In 2017, Brent Cobb was in Arizona touring with fellow country troubadour Jamey Johnson. After his opening set, the relatively unknown Cobb was hanging outside in the dirt parking lot with his wife, Layne. Underneath desert stars lit up like a chandelier, the two ran into a priest who crafted rosaries, telling them he “doesn’t know who they’re for until God lets me know.” He gave one to Cobb, who then hung it from his truck’s rear-view mirror.
Three years later, this past July, Cobb was in the same truck with his toddler son, Tuck, when they were T-boned on the driver’s side by a car that blew through an intersection near their home in South Georgia. Cobb broke his collarbone and tore a ligament in his back, but Tuck emerged unscathed. When Cobb went to fetch items from the truck, the rosary had broken, and the cross had landed just below Tuck’s car seat. “I mean, I don’t want to get too out there on you,” Cobb says in his molasses-thick drawl. “But the accident could have been a lot worse. I need to find Father Matthew and have him make me a new one.”
Cobb puts plenty of stock in the mystical and in the symbolism of life-changing events. This from a man who freely admits to eating a good amount of psychedelic mushrooms in the run-up to the release of his mesmerizing new album, Keep ’Em on They Toes. “I have had a couple of life-altering experiences after eating mushrooms,” he says. “That being said, I’ve had the same feelings praying to God when sober.”
A South Georgia native, Cobb recently moved back to the area with his family after spending years in Los Angeles and Nashville, where he cowrote hits for the likes of Luke Bryan and Miranda Lambert. He released his major-label debut, Shine On Rainy Day, in 2016, showcasing a knack for melody and vivid lyricism that earned him a Grammy nomination and took him to the upper echelons of Nashville songwriters. That album and Cobb’s fantastic 2018 swamp funk follow-up, Providence Canyon—both produced by top Nashville producer Dave Cobb, his cousin—are filled with evocative snapshots of things he missed from country life: hunting, fishing, and meeting the old-timers at the gas station for a cup of coffee.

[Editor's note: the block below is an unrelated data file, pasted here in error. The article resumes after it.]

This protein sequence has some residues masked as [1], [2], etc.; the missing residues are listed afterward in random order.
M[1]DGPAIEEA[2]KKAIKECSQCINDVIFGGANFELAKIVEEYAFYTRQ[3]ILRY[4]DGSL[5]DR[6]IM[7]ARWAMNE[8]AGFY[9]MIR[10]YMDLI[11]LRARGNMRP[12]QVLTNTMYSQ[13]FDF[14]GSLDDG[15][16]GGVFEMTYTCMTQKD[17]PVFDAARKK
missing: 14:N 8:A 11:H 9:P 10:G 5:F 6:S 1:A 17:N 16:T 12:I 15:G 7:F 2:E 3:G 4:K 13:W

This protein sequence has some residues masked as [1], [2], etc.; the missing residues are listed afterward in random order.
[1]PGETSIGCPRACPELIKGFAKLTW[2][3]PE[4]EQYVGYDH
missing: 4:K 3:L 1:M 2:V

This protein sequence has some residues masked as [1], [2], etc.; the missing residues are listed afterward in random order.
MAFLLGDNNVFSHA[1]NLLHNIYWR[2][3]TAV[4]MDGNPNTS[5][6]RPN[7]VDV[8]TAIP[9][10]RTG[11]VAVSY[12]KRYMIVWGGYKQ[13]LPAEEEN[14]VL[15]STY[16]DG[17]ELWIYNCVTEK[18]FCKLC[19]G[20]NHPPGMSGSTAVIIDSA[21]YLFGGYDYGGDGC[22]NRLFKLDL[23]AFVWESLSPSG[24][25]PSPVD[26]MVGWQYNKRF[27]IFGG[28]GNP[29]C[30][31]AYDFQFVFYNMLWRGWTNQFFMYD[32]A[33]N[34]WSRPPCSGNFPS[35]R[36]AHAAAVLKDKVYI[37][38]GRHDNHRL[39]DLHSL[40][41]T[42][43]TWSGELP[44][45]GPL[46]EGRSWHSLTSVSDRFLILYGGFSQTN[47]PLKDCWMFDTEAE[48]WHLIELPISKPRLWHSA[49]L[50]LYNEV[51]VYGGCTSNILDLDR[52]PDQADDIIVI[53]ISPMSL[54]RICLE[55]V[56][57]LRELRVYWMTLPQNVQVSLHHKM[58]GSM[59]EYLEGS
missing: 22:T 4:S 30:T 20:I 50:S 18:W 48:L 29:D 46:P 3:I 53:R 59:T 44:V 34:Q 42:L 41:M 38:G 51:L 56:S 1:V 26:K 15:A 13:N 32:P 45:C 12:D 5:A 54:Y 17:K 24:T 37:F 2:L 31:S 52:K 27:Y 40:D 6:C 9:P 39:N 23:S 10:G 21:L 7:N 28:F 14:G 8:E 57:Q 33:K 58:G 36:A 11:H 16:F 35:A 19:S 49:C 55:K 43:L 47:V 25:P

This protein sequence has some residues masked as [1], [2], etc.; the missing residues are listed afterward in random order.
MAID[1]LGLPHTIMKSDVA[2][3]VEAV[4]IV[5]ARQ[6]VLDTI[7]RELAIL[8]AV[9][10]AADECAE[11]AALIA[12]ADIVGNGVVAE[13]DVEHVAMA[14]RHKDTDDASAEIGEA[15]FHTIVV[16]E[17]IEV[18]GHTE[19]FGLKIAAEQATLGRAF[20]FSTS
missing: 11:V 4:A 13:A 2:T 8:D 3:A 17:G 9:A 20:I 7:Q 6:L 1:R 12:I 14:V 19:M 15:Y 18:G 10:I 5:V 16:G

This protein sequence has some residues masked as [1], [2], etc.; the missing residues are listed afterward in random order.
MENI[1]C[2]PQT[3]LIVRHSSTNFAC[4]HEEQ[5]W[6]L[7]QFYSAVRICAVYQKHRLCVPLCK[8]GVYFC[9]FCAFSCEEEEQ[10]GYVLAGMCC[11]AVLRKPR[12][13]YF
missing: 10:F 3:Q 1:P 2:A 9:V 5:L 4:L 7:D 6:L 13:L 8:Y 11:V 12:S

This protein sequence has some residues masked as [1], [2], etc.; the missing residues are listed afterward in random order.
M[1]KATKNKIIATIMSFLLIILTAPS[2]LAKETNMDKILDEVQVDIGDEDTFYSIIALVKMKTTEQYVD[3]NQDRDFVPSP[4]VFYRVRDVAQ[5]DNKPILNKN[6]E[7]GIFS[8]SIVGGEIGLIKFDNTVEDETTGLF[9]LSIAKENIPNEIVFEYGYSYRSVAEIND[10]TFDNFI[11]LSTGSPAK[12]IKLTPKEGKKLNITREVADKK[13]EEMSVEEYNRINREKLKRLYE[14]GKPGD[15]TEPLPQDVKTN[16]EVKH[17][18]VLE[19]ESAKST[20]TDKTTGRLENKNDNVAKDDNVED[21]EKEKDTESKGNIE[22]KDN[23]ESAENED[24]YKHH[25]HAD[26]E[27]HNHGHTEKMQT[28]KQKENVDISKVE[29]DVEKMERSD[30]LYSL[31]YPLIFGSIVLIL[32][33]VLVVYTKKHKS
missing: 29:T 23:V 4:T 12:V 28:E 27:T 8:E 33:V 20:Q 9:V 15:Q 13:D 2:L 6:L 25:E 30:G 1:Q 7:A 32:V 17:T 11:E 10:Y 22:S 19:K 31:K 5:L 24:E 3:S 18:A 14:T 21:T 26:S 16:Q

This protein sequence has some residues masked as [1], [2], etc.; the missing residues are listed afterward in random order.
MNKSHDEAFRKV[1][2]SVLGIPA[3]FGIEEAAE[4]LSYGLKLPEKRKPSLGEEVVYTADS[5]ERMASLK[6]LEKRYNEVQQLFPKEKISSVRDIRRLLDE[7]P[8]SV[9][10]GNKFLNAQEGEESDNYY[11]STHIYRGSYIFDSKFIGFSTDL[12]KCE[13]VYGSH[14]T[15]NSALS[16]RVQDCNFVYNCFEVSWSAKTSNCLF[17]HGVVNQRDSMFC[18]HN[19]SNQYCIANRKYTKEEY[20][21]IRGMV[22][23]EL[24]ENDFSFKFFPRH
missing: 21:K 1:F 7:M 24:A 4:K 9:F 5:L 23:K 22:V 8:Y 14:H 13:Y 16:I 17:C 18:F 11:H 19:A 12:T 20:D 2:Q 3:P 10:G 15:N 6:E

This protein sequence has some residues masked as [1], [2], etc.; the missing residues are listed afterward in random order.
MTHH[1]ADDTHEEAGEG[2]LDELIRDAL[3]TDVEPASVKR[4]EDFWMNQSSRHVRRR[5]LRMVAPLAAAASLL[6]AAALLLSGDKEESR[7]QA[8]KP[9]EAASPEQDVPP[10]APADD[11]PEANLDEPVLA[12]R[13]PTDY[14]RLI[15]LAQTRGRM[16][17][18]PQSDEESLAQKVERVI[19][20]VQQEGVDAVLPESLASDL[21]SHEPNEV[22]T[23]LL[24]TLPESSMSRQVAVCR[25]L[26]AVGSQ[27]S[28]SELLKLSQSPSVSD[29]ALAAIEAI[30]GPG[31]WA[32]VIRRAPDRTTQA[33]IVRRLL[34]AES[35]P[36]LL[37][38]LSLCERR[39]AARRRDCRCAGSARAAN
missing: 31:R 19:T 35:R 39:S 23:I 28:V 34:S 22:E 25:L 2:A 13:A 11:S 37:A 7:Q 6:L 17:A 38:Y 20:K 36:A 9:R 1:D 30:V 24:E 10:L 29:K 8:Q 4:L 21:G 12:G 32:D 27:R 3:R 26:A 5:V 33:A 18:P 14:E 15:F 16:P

The new material gently but firmly stakes out more personal and topical terrain. But it’s never brash or confrontational. If anything, it sometimes lets the listener off easy. “Soap Box,” a shuffling piano duet with the Nashville singer Nikki Lane, asks people to “get along,” while the sparse, mournful “When You Go” digs deeper, with Cobb lamenting family members who pass the mashed potatoes around the table but take their differences to the grave.
The delicate title track is a message to his newborn son about walking to his own beat. And in the ironically titled, harmonica-fueled romp “Shut Up and Sing,” Cobb defiantly lays out his job as a songwriter. “Every album I do I have the mindset that if I died the day after it came out and it was the only thing my kids would ever have, who would I be to them?” he says. “The last two albums said, ‘This is where I came from’ and ‘This is what I care about.’ The new one is how Daddy feels about things.”
Cobb cowrote those two songs with his wife, who, before their son was born, worked as a pharmacist. Occasionally, when the couple can pawn off Tuck and his six-year-old sister, Lyla, onto their grandparents, they’ll relax on the porch trading lyrics. Family is paramount to Cobb, something that resonates even more deeply after the truck accident. He’s taken to waking up early with the kids, grabbing coffee, and walking down to a nearby lake, where his daughter has become obsessed with fishing. “She’s got the fever,” he says proudly. Afterward, they sometimes take long strolls in the woods. “I never wanted to leave Georgia in the first place, and I was gone for twelve years. All the things I had been missing I can now experience every day.”